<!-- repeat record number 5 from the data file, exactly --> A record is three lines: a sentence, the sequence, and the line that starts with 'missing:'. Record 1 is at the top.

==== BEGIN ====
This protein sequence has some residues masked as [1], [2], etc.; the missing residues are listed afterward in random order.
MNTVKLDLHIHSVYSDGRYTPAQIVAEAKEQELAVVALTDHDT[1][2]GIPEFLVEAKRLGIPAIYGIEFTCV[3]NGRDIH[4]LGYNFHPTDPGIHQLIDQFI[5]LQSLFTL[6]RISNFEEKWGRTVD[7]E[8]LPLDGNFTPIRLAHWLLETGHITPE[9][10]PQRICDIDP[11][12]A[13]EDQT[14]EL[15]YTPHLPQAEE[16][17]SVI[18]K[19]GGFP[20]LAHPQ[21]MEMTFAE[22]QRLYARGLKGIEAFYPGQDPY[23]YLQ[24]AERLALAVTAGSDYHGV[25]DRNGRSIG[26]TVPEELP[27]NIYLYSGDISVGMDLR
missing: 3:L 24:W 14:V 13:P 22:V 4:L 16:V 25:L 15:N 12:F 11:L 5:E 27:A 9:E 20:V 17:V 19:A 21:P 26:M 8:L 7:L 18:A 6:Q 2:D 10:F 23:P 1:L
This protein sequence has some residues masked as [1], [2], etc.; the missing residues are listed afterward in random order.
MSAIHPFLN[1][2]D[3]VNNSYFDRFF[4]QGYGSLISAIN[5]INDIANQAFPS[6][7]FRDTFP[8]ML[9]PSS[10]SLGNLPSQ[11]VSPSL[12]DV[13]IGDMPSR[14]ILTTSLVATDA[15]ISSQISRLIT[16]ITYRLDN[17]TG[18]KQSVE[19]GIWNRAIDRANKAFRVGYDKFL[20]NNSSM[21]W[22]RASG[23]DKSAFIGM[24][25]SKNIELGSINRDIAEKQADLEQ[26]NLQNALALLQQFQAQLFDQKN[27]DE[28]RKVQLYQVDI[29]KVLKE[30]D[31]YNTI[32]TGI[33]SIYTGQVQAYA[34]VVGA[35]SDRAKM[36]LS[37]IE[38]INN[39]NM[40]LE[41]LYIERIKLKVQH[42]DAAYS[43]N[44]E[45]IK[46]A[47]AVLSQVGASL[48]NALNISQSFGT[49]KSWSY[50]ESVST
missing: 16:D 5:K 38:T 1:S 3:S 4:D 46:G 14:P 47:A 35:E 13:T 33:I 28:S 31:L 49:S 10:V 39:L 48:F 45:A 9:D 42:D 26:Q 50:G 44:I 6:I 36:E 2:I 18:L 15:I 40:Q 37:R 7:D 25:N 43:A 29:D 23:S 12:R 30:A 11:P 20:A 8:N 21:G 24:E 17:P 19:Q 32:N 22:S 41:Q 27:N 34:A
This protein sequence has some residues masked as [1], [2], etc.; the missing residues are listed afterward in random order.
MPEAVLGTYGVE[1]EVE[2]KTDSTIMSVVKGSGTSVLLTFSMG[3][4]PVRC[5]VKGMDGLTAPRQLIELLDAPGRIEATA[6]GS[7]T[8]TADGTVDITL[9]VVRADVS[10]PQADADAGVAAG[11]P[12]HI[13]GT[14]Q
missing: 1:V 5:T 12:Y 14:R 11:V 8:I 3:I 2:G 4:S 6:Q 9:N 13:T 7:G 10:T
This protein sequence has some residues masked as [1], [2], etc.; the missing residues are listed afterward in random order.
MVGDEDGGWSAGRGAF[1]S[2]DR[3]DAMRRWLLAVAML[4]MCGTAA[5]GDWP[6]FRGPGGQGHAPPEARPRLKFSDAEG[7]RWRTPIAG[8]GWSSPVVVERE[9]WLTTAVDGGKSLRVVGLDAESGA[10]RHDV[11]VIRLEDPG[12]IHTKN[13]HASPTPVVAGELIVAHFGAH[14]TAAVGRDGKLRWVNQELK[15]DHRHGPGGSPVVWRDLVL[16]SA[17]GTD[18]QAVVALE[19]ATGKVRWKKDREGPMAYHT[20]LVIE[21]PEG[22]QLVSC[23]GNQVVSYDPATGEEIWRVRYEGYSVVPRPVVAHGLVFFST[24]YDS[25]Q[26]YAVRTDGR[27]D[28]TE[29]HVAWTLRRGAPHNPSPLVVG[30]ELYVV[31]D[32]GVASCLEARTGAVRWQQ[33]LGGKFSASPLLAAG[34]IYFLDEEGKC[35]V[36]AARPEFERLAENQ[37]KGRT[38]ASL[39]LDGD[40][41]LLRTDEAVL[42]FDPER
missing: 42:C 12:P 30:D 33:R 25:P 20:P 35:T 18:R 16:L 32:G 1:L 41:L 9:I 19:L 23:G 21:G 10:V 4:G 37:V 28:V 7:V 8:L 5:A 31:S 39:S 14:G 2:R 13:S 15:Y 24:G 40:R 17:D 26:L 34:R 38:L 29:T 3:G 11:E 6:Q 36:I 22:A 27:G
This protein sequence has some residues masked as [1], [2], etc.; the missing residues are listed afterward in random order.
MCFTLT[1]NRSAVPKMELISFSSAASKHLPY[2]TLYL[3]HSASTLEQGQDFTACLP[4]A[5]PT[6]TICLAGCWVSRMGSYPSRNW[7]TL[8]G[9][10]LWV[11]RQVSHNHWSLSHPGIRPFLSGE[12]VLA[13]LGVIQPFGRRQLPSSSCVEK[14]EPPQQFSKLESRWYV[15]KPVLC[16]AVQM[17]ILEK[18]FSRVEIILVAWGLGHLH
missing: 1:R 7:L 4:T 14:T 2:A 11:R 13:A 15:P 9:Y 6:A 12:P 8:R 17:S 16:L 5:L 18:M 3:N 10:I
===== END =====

This protein sequence has some residues masked as [1], [2], etc.; the missing residues are listed afterward in random order.
MCFTLT[1]NRSAVPKMELISFSSAASKHLPY[2]TLYL[3]HSASTLEQGQDFTACLP[4]A[5]PT[6]TICLAGCWVSRMGSYPSRNW[7]TL[8]G[9][10]LWV[11]RQVSHNHWSLSHPGIRPFLSGE[12]VLA[13]LGVIQPFGRRQLPSSSCVEK[14]EPPQQFSKLESRWYV[15]KPVLC[16]AVQM[17]ILEK[18]FSRVEIILVAWGLGHLH
missing: 1:R 7:L 4:T 14:T 2:A 11:R 13:A 15:P 9:Y 6:A 12:P 8:R 17:S 16:L 5:L 18:M 3:N 10:I